Tesla shares surged on Monday after the electric-car maker smashed its own production and delivery records in the final months of last year.
The company shrugged off supply chain problems and other issues to hand customers the keys to more than 308,000 vehicles in the fourth quarter, sending its stock up as much as 10 per cent in early trading.
The blowout figure, announced on Sunday, capped a year in which Tesla broke through bottlenecks and rapidly scaled up production at a plant in China to come close to reaching 1m annual vehicle sales.
Growing confidence that the carmaker could overcome its persistent growing pains while also achieving comfortable profit margins lifted its stock market value by one-third in 2021, to more than $1tn.
The jump in the shares on Monday drove Tesla’s market value to $1.15tn.
Tesla’s fourth-quarter deliveries came in at about 40,000 higher than Wall Street analysts’ mean estimate, according to FactSet. The strong performance put its total deliveries for 2021 at 936,172, up from 499,550 the year before.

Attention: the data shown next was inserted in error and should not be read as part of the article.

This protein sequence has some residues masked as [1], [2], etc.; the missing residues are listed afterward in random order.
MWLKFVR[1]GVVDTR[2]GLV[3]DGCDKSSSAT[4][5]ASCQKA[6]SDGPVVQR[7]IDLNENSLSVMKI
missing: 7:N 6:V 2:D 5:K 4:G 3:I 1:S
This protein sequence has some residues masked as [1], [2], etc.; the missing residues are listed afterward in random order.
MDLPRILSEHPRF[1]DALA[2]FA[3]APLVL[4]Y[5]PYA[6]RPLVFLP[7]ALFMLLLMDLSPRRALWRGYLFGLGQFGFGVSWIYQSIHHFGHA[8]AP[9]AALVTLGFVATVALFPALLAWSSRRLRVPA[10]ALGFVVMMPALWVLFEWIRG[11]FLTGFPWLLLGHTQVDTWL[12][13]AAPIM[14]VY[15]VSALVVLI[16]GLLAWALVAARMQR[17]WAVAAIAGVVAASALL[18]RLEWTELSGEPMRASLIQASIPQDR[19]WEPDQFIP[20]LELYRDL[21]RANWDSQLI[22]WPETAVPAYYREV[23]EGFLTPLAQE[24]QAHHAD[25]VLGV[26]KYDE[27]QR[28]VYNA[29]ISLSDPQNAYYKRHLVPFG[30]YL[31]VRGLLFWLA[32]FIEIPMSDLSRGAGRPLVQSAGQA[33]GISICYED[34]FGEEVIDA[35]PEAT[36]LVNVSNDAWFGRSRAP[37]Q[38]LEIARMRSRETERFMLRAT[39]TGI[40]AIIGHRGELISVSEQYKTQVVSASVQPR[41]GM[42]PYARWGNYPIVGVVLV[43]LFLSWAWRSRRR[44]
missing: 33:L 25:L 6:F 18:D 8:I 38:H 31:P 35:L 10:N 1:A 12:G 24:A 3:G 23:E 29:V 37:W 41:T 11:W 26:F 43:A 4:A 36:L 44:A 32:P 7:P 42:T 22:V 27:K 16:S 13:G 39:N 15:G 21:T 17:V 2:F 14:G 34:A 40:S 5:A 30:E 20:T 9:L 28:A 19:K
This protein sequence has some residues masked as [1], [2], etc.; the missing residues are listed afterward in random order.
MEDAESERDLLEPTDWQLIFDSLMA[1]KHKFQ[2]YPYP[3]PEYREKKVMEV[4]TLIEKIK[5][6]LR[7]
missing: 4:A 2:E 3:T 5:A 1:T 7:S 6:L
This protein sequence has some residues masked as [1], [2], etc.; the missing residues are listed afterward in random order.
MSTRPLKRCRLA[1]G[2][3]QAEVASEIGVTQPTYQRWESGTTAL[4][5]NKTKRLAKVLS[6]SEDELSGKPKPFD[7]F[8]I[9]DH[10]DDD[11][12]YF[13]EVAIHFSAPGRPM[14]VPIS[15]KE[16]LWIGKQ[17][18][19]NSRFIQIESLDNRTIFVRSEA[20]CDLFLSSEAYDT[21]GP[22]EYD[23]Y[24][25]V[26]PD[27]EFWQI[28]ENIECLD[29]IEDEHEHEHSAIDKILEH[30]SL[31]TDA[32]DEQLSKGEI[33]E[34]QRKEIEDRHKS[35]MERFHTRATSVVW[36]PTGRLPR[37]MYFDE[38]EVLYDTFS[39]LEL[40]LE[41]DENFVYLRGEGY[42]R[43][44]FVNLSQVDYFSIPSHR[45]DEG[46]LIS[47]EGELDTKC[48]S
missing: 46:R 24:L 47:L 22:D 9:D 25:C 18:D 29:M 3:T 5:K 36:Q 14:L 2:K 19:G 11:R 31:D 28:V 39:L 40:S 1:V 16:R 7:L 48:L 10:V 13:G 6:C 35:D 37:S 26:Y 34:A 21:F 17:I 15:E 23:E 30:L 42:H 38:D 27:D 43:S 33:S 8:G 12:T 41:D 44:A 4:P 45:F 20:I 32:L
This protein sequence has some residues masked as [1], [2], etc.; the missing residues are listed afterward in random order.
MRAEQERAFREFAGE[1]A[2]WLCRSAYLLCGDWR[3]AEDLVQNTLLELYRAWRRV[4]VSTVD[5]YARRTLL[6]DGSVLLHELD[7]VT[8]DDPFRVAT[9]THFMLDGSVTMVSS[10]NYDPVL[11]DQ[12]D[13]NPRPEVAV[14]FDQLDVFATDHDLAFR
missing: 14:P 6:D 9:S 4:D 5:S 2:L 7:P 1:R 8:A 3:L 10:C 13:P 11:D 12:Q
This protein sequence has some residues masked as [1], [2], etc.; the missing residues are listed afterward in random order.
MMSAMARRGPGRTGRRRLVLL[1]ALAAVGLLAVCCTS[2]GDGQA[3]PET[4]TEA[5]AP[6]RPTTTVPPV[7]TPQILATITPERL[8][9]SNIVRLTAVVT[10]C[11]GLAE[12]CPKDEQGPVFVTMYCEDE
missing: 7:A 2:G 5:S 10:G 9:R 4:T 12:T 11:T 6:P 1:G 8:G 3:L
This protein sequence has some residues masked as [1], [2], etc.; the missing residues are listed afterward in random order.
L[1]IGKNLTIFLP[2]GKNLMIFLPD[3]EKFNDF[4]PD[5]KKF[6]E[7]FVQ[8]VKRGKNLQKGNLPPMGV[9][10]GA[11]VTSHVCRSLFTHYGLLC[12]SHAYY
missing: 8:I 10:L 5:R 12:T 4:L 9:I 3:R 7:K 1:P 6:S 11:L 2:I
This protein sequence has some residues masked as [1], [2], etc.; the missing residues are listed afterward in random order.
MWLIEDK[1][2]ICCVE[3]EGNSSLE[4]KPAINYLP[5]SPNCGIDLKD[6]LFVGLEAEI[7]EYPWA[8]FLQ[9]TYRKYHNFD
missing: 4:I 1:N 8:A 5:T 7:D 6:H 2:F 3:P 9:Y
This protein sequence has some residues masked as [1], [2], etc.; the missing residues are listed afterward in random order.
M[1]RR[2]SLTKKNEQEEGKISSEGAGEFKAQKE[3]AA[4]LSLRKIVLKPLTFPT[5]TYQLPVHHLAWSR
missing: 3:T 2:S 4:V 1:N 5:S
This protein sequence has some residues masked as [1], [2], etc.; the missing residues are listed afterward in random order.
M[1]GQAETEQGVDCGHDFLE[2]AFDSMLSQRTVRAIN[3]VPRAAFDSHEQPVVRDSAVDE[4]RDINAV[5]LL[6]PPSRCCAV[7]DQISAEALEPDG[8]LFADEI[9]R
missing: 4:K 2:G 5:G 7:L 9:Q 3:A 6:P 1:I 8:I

Semiconductor shortages and other supply constraints hit some carmakers last year, slowing production.
Speaking to investors in October, Zach Kirkhorn, Tesla chief financial officer, said shortages had prevented the company from running its factories at full capacity, and its big jump in production in the first nine months of the year had been “exceptionally difficult to achieve”.
Despite those obstacles, Tesla went on to surpass its own record production volume in the final quarter, with 305,840 new vehicles rolling off its production lines, 68,000 more than in the preceding three months.
The 308,600 new vehicles delivered to customers in the final quarter was 28 per cent higher than the previous record, which was hit in the third quarter. It was also 71 per cent more than in the same period last year.
With two new plants due to start increasing production this year, Wall Street is forecasting another leap in sales, with Tesla’s deliveries expected to reach 1.42m.
That is despite delays to some of the company’s planned models, with volume production of its Cybertruck pick-up delayed until 2023 and no target delivery dates for its semi-truck and a new version of its original Roadster.
Additional reporting by Joe Rennison in New York.